Marina Zenovich, director-producer of HBO documentary "Roman Polanski: Wanted and Desired," says she is "perplexed by the timing" of a statement by participant David Wells that he lied onscreen in her film. Wells claims he lied because he believed the film would not be shown in the U.S.
Wells’ statement in the film, released last year, was part of the rationale for Polanski’s defense lawyers to petition for dismissal of the case against the filmmaker on grounds of judicial misconduct. If Wells’ on-screen statements prove to be false, that increases the pressure on Polanski.
Former Los Angeles prosecutor Marcia Clark writes at the Daily Beast that Wells, who was a prosecutor in 1977 but not directly involved in the Polanski case, recanted his claim that he suggested how Judge Laurence Rittenband could send the director to Chino State Prison for 90 days of "diagnostic testing." (Rittenband died in 1993.)
Instead, Clark says, Wells told her he merely conveyed a newspaper photo of Polanski cavorting at Oktoberfest to Rittenband, who blew up and told a reporter, "Screw the (plea) deal, he’s going to state prison." When Polanski’s lawyer found out about that and conveyed that to the director, Polanski skipped his sentencing hearing.
Meanwhile, L.A. County District Attorney Steve Cooley told the Los Angeles Times that "there are still five or six other much more serious charges pending" against Polanski that "won’t be resolved until his final sentence."
"It’s about completing justice," Cooley said. "Justice is not complete when someone leaves the jurisdiction of the court."
The former prosecutor Wells told the Los Angeles Times in January that he regretted making the statements in "Wanted and Desired" but never said they were untrue. The Times says that Wells today said that he notified the district attorney’s office several months ago that he had lied during the film and apologized for his actions.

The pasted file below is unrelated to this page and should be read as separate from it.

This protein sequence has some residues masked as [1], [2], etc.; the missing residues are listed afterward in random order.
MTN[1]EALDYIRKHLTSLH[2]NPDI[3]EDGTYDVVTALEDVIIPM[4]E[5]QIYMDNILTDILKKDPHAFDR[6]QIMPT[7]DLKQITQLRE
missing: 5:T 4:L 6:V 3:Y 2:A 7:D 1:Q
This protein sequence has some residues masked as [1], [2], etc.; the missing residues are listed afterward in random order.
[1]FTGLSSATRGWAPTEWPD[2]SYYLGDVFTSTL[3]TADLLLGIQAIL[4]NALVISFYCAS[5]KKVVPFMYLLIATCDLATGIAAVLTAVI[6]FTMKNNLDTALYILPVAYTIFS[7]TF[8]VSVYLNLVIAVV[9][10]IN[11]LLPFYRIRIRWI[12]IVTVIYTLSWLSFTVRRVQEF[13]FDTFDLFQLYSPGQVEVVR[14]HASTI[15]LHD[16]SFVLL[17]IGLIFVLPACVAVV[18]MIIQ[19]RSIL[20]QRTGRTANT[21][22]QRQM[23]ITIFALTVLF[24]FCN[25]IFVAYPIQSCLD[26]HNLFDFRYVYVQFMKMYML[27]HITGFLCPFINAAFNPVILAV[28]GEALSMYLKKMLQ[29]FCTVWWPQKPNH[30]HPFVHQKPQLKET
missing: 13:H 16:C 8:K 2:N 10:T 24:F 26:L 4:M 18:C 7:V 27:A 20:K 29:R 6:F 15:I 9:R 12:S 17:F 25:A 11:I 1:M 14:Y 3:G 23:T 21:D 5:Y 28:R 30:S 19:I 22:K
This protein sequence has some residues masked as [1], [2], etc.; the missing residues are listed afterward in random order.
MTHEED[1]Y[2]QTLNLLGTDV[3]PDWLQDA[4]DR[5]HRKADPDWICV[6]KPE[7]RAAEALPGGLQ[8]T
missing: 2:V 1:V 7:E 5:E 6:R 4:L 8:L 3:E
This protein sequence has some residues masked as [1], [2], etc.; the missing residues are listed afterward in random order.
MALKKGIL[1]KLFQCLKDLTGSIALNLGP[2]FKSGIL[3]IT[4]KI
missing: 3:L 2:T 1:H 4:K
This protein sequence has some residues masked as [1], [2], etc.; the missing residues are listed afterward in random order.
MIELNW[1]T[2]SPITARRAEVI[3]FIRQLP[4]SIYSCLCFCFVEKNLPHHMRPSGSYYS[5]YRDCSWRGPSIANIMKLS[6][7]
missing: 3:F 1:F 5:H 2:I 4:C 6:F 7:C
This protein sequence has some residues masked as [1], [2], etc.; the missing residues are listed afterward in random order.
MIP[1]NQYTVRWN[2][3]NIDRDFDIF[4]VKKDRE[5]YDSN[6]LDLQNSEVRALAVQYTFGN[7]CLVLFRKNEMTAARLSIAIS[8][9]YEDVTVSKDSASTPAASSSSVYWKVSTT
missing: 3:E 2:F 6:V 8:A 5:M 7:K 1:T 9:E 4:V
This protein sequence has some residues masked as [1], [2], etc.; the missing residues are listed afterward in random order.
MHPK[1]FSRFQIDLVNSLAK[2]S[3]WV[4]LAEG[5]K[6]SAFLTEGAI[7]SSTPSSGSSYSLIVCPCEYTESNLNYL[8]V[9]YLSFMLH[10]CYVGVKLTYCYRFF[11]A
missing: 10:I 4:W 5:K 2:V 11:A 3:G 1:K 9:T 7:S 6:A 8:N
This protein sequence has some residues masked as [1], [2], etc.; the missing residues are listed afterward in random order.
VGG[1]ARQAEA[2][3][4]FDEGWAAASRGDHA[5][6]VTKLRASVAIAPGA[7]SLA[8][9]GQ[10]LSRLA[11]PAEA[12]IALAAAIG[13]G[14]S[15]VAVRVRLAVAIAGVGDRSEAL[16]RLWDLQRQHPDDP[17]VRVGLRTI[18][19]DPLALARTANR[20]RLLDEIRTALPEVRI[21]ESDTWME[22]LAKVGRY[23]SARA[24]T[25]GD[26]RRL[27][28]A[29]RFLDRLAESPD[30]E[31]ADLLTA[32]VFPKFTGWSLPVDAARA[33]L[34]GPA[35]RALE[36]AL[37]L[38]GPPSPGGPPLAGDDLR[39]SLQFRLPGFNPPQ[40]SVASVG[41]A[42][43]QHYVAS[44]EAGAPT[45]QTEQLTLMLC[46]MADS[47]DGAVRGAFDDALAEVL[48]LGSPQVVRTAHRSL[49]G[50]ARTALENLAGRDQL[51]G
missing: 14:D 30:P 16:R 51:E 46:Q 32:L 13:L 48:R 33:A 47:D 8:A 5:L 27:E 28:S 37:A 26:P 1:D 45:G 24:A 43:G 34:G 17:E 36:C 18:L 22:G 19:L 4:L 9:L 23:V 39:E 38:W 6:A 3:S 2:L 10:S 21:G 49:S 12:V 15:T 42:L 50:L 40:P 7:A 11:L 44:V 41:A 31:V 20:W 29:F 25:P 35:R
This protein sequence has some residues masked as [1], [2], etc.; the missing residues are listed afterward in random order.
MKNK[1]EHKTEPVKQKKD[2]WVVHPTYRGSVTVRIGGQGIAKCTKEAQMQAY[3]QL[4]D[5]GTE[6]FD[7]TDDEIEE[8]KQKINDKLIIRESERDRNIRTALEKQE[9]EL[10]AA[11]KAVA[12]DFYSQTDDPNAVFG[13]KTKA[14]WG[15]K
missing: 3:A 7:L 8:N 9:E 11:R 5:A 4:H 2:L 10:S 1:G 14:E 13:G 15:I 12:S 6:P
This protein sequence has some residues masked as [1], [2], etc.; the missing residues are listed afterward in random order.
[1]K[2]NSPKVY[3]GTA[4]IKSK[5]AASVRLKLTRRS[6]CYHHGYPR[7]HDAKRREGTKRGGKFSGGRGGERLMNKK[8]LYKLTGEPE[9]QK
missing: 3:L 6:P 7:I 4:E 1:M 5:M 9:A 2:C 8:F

The following is Zenovich’s statement:
“I am perplexed by the timing of David Wells’ statement to the press that he lied in his interview with me for the documentary ‘Roman Polanski: Wanted and Desired.’ Since June of 2008, the film has been quite visible on U.S. television via HBO, in theaters and on DVD, so it is odd that David Wells has not brought this issue to my attention before.
“For the record, on the day I filmed Mr. Wells at the Malibu Courthouse, Feb. 11, 2005, he gave me a one-hour interview. He signed a release like all my other interviewees, giving me permission to use his interview in the documentary worldwide. At no time did I tell him that the film would not air in the United States.
“Mr. Wells was always friendly and open with me. At no point in the four years since our interview has he ever raised any issues about its content. In fact, in a July 2008 story in the New York Times, Mr. Wells corroborated the account of events that he gave in my film.
“I am astonished that he has now changed his story. It is a sad day for documentary filmmakers when something like this happens.”